In addition to the ovary, aqp1b mRNA has been detected in the posterior intestine, kidney, gills and esophagus of marine fish (this work, and [10, 14, 38]). The intestine of marine teleosts has an important osmoregulatory role, as hypo-osmoregulating fish have long been known to drink seawater to replace water lost by diffusion to their environment (see  for review). Accordingly, Aqp1a and Aqp1b proteins have been reported to be localized in the intestinal epithelia of teleosts [12–15]. However, in the sea bream gastrointestinal tract Aqp1a and Aqp1b have a different distribution pattern. Whereas Aqp1a is localized in the apical and basolateral membrane of enterocytes in duodenum and hindgut, Aqp1b is exclusively localized in the apical microvilli of rectal epithelial cells . Moreover, freshwater acclimation reduces the synthesis of Aqp1a in all intestinal segments, and of Aqp1b in rectum. Conversely, seawater acclimation of eels increases Aqp1a expression and protein synthesis in the intestine [13, 19]. Therefore, although the specific physiological functions of Aqp1a and Aqp1b in the teleost gastrointestinal tract remain unknown, these data may point to an additional role of Aqp1b in water movement across the intestinal epithelia.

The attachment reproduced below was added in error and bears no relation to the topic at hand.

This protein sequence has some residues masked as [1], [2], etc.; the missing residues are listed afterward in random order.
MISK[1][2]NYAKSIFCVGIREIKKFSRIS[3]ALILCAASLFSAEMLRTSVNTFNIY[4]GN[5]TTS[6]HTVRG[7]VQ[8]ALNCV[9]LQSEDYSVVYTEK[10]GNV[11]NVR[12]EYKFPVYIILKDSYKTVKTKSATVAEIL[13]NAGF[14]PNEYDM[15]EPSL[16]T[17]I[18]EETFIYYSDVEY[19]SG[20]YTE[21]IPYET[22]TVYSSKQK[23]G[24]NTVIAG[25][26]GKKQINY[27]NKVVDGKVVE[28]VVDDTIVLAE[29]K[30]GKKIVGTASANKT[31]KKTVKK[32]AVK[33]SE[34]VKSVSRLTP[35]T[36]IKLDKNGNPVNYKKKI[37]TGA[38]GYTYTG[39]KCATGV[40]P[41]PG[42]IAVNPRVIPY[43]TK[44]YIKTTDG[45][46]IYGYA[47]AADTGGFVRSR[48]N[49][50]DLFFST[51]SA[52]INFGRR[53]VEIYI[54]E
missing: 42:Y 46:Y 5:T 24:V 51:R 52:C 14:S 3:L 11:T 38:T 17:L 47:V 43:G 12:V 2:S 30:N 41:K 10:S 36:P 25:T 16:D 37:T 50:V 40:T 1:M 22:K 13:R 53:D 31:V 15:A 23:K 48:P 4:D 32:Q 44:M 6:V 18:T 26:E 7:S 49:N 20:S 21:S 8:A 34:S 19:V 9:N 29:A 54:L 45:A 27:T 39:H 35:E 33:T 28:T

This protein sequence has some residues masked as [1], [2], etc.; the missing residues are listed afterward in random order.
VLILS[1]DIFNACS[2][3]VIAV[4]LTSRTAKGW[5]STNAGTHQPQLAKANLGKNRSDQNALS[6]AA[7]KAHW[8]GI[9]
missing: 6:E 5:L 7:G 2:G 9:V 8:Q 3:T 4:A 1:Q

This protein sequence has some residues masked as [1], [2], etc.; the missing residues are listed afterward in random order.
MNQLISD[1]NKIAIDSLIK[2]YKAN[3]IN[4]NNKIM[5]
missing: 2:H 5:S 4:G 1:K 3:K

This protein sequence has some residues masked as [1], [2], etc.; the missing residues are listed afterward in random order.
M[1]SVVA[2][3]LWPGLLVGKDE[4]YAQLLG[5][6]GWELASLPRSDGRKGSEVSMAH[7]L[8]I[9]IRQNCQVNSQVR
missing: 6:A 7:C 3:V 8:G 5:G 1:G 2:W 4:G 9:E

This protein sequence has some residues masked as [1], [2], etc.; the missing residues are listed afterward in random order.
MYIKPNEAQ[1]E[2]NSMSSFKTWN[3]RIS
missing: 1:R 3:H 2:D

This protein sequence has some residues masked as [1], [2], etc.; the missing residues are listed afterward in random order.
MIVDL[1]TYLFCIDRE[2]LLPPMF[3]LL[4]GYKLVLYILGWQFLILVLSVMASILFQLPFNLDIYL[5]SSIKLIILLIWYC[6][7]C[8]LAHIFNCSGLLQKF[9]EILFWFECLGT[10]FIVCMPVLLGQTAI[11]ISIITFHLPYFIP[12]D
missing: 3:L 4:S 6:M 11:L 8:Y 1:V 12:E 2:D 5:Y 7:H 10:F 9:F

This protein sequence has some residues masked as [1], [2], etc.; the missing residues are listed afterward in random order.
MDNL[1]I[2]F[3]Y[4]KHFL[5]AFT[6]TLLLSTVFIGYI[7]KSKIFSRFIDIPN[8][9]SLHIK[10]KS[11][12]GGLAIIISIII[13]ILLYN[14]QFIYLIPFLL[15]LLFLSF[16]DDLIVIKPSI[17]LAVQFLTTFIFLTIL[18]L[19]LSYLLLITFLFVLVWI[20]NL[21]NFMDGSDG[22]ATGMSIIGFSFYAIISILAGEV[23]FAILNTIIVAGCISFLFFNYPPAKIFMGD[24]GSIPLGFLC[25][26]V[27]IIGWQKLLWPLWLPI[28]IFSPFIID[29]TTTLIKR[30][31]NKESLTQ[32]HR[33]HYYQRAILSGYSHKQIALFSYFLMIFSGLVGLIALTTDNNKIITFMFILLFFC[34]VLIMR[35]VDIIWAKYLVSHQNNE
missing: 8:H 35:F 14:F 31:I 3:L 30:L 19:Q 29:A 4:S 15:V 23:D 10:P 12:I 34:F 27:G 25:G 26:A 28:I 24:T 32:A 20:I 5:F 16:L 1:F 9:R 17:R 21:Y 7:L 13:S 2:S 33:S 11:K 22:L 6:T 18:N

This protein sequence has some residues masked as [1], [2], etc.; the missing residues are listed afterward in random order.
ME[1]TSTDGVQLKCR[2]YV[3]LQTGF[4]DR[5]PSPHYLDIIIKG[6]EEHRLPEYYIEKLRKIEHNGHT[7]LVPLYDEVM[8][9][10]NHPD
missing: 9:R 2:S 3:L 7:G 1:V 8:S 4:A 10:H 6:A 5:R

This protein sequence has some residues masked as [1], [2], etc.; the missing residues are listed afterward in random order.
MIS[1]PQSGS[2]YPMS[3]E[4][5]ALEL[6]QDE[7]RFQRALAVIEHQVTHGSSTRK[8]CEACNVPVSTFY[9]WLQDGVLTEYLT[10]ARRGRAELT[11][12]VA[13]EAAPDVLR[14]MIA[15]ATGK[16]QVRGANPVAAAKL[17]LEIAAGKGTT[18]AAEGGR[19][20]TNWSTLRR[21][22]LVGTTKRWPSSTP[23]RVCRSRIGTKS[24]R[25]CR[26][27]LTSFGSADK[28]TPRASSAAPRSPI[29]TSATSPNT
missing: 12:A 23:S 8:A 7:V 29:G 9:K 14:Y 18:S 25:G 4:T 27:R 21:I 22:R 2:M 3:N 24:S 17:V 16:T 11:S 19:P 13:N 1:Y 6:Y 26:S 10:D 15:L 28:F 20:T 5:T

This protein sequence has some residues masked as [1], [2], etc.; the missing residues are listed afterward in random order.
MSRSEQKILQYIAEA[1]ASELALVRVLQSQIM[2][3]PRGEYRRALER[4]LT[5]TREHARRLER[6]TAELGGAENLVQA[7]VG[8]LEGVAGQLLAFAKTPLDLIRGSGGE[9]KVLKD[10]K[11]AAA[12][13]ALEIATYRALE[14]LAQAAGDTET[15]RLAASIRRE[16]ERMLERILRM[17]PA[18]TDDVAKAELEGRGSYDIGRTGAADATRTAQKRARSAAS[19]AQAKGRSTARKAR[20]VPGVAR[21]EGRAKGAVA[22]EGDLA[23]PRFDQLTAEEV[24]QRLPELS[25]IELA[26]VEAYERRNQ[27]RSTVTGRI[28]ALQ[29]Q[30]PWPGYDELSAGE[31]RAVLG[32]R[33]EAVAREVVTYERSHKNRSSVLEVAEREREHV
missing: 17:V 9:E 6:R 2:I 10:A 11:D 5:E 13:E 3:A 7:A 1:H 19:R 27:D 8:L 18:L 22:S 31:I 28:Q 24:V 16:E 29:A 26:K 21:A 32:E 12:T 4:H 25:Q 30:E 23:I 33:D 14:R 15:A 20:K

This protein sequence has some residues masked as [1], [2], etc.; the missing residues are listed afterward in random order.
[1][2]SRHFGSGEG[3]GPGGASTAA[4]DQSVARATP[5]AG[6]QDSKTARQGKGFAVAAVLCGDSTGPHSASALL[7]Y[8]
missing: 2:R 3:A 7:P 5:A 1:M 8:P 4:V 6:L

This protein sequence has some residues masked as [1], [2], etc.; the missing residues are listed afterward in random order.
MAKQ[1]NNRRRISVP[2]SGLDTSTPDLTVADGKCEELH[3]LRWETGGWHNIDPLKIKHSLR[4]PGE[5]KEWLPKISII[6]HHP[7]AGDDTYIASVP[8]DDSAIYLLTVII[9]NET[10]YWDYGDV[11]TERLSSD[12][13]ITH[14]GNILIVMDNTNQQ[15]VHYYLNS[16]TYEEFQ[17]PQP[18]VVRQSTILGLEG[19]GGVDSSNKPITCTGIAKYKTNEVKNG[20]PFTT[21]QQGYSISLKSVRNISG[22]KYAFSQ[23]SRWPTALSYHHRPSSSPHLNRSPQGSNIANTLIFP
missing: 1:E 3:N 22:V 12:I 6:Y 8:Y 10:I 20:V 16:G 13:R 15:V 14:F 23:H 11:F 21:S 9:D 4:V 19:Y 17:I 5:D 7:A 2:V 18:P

The primary structure of AQP1-like proteins corresponding to the TM2 and TM5 domains and connecting loops B and E, which are involved in the formation of the water-selective pore, is highly conserved between teleost and mammals. However, Aqp1a and Aqp1b show different permeability efficiencies when expressed in X. laevis oocytes, and teleost Aqp1b isoforms also show a marked structural divergence at the C-terminal cytoplasmic tail with respect to Aqp1a and mammalian AQP1. Functional experiments, using artificial expression in oocytes of sea bream wild-type Aqp1a and Aqp1b, and chimeric proteins in which the C-terminus of Aqp1a was totally exchanged for that of Aqp1b, or the reverse, revealed that the Aqp1a tail drives constitutive targeting to the plasma membrane, unlike that of Aqp1b which produces partial retention of the expressed proteins in intracelluar vesicles. These data strongly suggest that Aqp1b independently acquired specific regulatory domains in the C-terminal region for the control of Aqp1b intracellular trafficking.